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Side Effects and Contraindications Drug Interactions and Combinations

  • Lionel H. Opie
  • William A. Coetzee

Summary

With the correct selection of drug and patient, the calcium antagonists as a group can be remarkably effective at relatively low cost of serious side effects. Almost all side effects are dose related. Minor side effects include those caused by vasodilation (flushing and headaches), constipation (verapamil), and ankle edema. Serious side effects are rare and result from improper use of these agents, as when intravenous verapamil (or diltiazem) is given to patients with sinus or atrioventricular nodal depression from drugs or disease, or nifedipine to patients with aortic stenosis. The potential of a marked negative inotropic effect is usually offset by afterload reduction, especially in the case of nifedipine which actually has the most marked negative inotropic effect. Yet caution is required when even calcium antagonists, especially verapamil, are given to patients with myocardial failure unless caused by hypertensive heart disease. Drug interactions of calcium antagonists occur with other cardiovascular agents such as α-adrenergic blockers, β-adrenergic blockers, digox in, quinidine, and disopyramide. The most marked interaction with digoxin is that with verapamil, which may raise digoxin levels by over 50%. Combination therapy of calcium antagonists with β-blockers is increasingly common, and is probably safest in the case of dihydropyridines. Other combinations being explored are those with angiotensin-converting enzyme inhibitors and diuretics.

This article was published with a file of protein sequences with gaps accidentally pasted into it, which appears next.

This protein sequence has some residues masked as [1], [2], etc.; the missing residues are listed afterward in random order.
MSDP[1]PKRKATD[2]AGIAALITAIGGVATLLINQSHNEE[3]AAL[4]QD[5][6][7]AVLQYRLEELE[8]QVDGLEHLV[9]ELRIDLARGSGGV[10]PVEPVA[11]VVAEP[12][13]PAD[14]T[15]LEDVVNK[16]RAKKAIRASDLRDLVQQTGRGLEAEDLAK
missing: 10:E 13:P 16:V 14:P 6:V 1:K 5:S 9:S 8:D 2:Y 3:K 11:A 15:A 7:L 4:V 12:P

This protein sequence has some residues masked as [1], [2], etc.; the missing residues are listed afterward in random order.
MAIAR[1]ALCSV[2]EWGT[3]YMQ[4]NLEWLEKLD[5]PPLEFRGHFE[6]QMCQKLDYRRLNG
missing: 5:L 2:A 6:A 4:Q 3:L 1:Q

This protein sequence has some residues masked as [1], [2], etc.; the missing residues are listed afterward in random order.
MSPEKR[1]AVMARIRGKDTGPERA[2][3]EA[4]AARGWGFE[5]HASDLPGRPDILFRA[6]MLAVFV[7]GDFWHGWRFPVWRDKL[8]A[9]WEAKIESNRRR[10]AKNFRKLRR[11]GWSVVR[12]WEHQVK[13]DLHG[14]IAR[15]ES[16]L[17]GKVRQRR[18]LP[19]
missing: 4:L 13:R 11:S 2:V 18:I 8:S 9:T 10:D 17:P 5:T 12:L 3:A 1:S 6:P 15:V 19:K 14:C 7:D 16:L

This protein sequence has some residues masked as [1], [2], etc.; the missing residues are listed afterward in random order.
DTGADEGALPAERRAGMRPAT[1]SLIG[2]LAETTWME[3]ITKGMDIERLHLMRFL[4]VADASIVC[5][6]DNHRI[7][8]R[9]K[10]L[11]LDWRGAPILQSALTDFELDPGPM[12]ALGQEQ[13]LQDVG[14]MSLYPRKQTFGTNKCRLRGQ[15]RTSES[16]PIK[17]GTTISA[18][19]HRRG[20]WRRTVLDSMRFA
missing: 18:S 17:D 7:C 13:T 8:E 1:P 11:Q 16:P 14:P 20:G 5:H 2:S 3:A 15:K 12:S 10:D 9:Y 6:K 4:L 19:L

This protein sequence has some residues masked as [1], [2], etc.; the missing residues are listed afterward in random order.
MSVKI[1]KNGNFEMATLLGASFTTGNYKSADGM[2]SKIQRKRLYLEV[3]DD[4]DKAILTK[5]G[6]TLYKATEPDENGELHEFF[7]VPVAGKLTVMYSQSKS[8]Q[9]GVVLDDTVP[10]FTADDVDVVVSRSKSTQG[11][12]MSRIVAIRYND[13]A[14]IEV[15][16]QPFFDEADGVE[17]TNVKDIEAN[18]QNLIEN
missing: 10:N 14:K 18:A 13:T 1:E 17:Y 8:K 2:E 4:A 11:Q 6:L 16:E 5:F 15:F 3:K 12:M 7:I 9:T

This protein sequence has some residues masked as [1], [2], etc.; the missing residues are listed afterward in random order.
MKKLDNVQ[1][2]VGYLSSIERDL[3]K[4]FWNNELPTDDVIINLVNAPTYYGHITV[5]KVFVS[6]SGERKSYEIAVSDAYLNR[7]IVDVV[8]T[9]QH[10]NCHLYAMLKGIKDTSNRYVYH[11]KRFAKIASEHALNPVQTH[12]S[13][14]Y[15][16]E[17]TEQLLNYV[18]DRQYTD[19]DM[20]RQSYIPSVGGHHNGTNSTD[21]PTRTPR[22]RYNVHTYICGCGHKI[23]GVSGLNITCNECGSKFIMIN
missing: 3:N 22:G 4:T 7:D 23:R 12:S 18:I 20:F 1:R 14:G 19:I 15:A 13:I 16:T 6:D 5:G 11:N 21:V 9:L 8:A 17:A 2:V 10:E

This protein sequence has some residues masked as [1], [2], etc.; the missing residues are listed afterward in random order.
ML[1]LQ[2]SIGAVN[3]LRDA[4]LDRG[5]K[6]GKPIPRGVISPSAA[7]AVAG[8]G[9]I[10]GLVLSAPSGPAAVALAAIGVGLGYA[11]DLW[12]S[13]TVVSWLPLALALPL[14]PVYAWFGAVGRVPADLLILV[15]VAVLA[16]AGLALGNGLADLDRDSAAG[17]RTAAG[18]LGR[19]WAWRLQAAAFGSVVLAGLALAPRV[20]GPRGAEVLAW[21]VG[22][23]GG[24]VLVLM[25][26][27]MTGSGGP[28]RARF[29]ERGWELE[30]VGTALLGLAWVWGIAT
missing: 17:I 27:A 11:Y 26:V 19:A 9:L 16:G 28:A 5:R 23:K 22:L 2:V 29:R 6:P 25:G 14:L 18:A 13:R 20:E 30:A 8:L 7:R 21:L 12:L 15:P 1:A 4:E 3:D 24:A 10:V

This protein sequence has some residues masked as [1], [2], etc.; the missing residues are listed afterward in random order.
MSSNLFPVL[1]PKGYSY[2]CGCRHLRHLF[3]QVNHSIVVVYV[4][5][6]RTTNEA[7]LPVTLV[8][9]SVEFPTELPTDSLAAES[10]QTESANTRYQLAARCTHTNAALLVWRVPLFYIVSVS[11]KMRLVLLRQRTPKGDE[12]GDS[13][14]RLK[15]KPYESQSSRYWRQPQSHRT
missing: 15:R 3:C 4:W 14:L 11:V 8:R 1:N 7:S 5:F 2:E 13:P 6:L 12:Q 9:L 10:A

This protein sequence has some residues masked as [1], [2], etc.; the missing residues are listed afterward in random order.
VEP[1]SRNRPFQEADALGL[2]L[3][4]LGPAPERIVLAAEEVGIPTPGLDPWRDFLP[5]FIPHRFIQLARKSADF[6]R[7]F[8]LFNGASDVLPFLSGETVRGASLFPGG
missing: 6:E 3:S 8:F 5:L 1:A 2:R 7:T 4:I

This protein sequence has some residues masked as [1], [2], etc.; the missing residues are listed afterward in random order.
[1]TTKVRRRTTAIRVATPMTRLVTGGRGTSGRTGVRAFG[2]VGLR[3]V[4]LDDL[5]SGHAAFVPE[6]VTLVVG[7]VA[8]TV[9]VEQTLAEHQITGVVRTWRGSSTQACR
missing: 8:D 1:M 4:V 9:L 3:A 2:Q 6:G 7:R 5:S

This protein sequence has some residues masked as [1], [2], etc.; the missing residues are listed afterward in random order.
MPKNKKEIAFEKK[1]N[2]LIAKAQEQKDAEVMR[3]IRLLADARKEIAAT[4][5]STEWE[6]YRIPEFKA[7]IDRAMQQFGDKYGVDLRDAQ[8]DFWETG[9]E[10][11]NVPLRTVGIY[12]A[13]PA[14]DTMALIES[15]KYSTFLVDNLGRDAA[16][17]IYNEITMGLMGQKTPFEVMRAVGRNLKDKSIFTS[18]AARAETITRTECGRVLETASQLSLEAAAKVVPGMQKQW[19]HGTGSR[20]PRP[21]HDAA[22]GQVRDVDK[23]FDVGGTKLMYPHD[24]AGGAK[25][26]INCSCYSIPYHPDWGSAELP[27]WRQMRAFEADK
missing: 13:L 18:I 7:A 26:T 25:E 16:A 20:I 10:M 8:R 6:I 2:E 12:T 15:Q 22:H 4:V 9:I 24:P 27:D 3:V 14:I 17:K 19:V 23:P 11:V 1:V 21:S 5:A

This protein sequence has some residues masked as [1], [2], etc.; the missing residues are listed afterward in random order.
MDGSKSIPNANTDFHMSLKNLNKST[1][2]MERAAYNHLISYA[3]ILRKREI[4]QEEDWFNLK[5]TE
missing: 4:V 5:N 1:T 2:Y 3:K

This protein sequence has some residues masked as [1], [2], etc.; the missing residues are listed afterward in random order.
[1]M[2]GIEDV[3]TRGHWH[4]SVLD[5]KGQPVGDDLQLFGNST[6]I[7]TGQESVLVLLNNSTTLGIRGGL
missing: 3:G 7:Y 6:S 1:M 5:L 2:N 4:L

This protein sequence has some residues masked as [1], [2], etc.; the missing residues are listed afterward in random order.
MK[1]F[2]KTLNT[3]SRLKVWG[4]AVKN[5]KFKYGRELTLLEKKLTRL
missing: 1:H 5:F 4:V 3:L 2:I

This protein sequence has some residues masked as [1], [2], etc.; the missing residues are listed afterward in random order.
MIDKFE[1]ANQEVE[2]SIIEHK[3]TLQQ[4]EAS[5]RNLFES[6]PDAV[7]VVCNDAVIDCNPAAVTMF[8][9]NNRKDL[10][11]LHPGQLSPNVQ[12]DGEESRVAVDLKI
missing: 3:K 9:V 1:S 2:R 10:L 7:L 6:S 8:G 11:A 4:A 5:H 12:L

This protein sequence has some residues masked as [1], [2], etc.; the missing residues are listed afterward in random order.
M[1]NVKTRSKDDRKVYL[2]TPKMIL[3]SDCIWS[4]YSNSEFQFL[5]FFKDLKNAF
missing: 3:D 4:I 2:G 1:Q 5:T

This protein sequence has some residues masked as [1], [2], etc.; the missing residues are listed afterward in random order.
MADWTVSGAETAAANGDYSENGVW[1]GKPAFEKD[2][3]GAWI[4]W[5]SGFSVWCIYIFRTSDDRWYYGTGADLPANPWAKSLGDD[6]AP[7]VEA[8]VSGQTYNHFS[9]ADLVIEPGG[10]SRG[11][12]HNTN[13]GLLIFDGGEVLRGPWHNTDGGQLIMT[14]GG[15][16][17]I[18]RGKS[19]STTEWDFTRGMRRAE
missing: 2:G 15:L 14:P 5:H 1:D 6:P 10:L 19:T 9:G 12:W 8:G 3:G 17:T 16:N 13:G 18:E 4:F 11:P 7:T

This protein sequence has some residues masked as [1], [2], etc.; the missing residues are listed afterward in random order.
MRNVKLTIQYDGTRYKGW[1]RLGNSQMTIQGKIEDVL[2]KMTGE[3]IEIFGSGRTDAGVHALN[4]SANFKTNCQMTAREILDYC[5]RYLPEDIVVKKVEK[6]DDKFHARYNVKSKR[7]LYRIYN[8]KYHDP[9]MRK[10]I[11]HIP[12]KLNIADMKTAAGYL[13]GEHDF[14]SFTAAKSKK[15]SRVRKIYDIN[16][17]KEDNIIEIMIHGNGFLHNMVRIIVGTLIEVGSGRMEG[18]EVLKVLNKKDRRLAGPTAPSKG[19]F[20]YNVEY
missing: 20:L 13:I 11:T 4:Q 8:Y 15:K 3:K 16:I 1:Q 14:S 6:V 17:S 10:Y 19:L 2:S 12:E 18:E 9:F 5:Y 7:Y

Keywords

Angina Pectoris Calcium Antagonist Aortic Stenosis Calcium Channel Antagonist Isosorbide Dinitrate 
These keywords were added by machine and not by the authors. This process is experimental and the keywords may be updated as the learning algorithm improves.

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Copyright information

© Kluwer Academic Publishers 1989

Authors and Affiliations

  • Lionel H. Opie
    • 1
    • 2
  • William A. Coetzee
    • 3
  1. 1.University of Cape TownCape TownSouth Africa
  2. 2.Division of CardiologyStanford University Medical CenterStanfordUSA
  3. 3.Heart Research UnitUniversity of Cape TownSouth Africa

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